Book #37

Extremely Loud & Incredibly Close by Jonathan Safran Foer

In a vase in a closet, a couple of years after his father died in 9/11, nine-year-old Oskar discovers a key.

The key belonged to his father, he's sure of that. But which of New York's 162 million locks does it open?

So begins a quest that takes Oskar - inventor, letter-writer and amateur detective - across New York's five boroughs and into the jumbled lives of friends, relatives, and complete strangers. he gets heavy boots, he gives himself little bruises and he inches ever nearer to the heart of a family mystery that stretches back fifty years. But will it take him any closer to, or further from, his lost father?

Extremely Sad and Incredibly Beautiful - why do novels hurt more with every reread?

Oskar's journey throughout these pages is wonderful and heartbreaking in equal measures. He suffers a terrible bereavement, makes the mistake of bottling up secrets, and in doing so embarks on a long, almost Sisyphean quest. Although the end result feels very important at the time, the realisation Oskar is simply trying to feel closer to his father has a harrowing, heart-dropping effect.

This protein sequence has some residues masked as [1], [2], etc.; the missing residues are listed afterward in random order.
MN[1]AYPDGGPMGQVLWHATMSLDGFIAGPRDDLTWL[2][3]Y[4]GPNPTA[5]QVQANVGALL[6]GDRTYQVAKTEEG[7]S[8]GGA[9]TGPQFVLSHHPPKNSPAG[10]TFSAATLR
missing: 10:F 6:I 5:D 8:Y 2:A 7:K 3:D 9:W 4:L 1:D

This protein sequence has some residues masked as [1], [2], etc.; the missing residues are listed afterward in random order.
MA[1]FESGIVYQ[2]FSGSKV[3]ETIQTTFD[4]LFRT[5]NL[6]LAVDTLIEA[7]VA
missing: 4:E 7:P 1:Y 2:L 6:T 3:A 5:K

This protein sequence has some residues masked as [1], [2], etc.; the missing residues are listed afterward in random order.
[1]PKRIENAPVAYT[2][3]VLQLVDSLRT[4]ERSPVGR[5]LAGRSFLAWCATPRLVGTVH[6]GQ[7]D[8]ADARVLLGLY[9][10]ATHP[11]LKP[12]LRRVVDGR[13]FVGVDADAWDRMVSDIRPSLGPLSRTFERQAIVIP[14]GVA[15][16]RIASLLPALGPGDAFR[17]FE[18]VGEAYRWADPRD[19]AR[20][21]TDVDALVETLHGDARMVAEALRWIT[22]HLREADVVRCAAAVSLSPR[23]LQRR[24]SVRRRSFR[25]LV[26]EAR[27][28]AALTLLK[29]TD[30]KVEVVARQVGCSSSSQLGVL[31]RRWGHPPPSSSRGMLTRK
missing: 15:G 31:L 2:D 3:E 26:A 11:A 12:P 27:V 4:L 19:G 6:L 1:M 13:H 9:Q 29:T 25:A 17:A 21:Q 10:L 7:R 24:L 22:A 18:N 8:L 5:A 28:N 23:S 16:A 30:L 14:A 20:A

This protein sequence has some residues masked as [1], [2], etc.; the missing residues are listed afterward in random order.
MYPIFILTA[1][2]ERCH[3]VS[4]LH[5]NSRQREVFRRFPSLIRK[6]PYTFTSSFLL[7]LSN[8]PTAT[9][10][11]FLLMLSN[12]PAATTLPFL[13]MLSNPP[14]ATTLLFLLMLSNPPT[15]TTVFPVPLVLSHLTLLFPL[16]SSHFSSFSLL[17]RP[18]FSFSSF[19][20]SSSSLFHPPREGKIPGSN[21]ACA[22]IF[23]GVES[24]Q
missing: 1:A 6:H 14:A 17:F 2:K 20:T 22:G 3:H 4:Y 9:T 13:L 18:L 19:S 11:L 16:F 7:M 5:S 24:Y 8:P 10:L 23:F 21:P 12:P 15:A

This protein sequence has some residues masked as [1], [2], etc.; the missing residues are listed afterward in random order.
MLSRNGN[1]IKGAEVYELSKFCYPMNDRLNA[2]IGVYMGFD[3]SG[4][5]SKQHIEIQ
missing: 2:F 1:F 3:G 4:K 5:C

We explore the impact the bereavement has had on Oskar’s family, and delve into their histories. Foer shows us that death, heartbreak, and tragedy all span generations and leave a lasting imprint on families and their stories. Although the pages are peppered with Oskar’s gorgeous personality, adding much needed lifts and pauses to the sadness, I felt this time the novel was much much heavier than it was on my last read. As Oskar would say, I had heavy boots.

And it’s odd, because I understand and agree with people who don’t like this book. There’s a bit of pretension, it’s a bit off the wall unbelievable, and it’s a truly delicate task to write about such an event tastefully. But I have such a soft spot in my heart for this book which I doubt I will ever let go of. It has a dreamlike quality which I’m more than happy to sink into feet first. I doubt I could ever explain that properly.

Maybe I will wait another thirteen years and meet Oskar again. Or maybe I won’t and I should understand the possibility of this. For, as Oskar says: “Why didn't I learn to treat everything like it was the last time. My greatest regret was how much I believed in the future.”